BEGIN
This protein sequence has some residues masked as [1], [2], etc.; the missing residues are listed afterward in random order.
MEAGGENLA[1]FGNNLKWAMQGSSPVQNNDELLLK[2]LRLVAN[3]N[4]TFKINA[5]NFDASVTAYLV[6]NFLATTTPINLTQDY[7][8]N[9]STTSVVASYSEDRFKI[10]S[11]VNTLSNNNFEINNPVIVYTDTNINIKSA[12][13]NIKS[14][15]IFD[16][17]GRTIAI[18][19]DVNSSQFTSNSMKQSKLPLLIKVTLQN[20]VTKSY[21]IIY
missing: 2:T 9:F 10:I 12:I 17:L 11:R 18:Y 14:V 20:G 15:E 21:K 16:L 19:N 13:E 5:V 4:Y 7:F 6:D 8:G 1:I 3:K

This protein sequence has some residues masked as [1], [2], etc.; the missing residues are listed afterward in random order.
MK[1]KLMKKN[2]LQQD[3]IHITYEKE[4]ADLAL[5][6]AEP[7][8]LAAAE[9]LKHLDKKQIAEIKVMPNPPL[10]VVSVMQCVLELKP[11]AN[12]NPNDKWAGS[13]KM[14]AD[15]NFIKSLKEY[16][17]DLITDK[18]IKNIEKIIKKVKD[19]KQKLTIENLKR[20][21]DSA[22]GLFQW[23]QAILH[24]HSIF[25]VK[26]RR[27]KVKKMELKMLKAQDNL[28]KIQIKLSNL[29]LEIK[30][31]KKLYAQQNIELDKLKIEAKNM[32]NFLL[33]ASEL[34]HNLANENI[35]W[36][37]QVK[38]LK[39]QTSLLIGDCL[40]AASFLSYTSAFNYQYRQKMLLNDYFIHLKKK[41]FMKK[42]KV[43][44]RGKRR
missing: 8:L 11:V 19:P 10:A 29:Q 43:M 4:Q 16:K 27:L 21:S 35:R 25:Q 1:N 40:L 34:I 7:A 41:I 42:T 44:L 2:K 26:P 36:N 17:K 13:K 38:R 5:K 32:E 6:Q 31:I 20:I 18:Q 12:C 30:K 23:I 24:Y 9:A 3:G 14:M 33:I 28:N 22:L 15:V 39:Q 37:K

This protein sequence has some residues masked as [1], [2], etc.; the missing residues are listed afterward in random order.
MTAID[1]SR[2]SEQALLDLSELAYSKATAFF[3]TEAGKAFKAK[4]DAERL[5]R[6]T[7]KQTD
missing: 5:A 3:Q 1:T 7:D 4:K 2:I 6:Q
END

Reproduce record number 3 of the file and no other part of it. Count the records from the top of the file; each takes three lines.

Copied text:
This protein sequence has some residues masked as [1], [2], etc.; the missing residues are listed afterward in random order.
MTAID[1]SR[2]SEQALLDLSELAYSKATAFF[3]TEAGKAFKAK[4]DAERL[5]R[6]T[7]KQTD
missing: 5:A 3:Q 1:T 7:D 4:K 2:I 6:Q